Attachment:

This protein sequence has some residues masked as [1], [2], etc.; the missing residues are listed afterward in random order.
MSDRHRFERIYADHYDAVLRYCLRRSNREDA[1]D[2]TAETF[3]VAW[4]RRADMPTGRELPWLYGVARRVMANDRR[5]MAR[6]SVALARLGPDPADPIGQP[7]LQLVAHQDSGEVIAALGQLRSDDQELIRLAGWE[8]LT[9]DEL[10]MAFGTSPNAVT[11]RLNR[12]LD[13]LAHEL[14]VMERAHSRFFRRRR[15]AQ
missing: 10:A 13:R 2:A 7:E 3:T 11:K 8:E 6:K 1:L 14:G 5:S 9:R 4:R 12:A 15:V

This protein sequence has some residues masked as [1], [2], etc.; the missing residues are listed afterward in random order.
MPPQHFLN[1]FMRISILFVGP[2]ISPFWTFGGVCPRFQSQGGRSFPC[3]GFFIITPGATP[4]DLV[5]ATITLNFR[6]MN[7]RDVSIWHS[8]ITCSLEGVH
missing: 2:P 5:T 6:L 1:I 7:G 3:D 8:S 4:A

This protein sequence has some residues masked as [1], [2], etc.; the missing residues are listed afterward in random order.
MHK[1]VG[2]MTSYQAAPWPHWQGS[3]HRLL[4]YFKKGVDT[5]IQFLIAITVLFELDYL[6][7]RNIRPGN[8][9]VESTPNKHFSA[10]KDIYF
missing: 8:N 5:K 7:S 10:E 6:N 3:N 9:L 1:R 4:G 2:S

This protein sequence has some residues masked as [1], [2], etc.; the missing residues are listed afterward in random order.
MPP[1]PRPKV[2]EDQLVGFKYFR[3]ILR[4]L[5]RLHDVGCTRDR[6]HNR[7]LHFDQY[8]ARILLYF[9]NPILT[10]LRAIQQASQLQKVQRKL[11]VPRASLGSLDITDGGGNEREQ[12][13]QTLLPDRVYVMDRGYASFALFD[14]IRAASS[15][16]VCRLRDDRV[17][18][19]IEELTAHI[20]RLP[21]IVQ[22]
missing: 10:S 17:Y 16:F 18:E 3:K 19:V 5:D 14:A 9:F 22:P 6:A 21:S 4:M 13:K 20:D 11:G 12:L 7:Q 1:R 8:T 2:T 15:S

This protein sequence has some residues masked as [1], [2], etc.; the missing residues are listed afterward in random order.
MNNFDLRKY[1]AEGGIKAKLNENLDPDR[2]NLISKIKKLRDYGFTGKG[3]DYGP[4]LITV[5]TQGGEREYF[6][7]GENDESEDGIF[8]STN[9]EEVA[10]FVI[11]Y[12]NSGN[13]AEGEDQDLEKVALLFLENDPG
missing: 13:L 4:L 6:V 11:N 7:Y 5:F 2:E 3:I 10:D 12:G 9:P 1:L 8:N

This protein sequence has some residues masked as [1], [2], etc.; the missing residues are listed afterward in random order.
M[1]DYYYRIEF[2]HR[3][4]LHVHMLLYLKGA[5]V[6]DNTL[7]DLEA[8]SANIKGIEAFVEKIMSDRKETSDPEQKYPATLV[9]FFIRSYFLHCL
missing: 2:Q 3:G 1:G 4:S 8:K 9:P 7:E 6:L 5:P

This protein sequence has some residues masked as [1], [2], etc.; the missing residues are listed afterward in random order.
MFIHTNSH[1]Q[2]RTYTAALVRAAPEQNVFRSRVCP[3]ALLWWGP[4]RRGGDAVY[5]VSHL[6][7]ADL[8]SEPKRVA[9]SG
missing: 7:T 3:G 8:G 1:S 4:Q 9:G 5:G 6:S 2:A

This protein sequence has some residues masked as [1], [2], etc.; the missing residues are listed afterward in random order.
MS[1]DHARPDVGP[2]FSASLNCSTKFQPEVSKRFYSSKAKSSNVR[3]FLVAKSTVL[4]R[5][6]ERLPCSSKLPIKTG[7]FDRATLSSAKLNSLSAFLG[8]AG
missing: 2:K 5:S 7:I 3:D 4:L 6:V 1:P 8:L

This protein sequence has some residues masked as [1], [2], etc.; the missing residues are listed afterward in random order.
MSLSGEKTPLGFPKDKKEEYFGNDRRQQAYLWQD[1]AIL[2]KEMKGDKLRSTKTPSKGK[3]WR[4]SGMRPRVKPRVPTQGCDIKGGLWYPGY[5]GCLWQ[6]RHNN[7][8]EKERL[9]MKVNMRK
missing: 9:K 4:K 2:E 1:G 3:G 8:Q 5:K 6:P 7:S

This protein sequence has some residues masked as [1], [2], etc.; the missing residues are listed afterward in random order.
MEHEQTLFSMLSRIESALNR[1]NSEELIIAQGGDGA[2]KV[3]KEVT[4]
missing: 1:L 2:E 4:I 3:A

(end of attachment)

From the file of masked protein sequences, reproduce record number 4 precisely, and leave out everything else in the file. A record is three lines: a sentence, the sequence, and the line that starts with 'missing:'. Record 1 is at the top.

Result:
This protein sequence has some residues masked as [1], [2], etc.; the missing residues are listed afterward in random order.
MPP[1]PRPKV[2]EDQLVGFKYFR[3]ILR[4]L[5]RLHDVGCTRDR[6]HNR[7]LHFDQY[8]ARILLYF[9]NPILT[10]LRAIQQASQLQKVQRKL[11]VPRASLGSLDITDGGGNEREQ[12][13]QTLLPDRVYVMDRGYASFALFD[14]IRAASS[15][16]VCRLRDDRV[17][18][19]IEELTAHI[20]RLP[21]IVQ[22]
missing: 10:S 17:Y 16:F 18:E 3:K 19:V 5:D 14:A 9:F 22:P 6:A 21:S 4:M 13:K 20:D 11:G 12:L 7:Q 1:R 8:T 2:T 15:S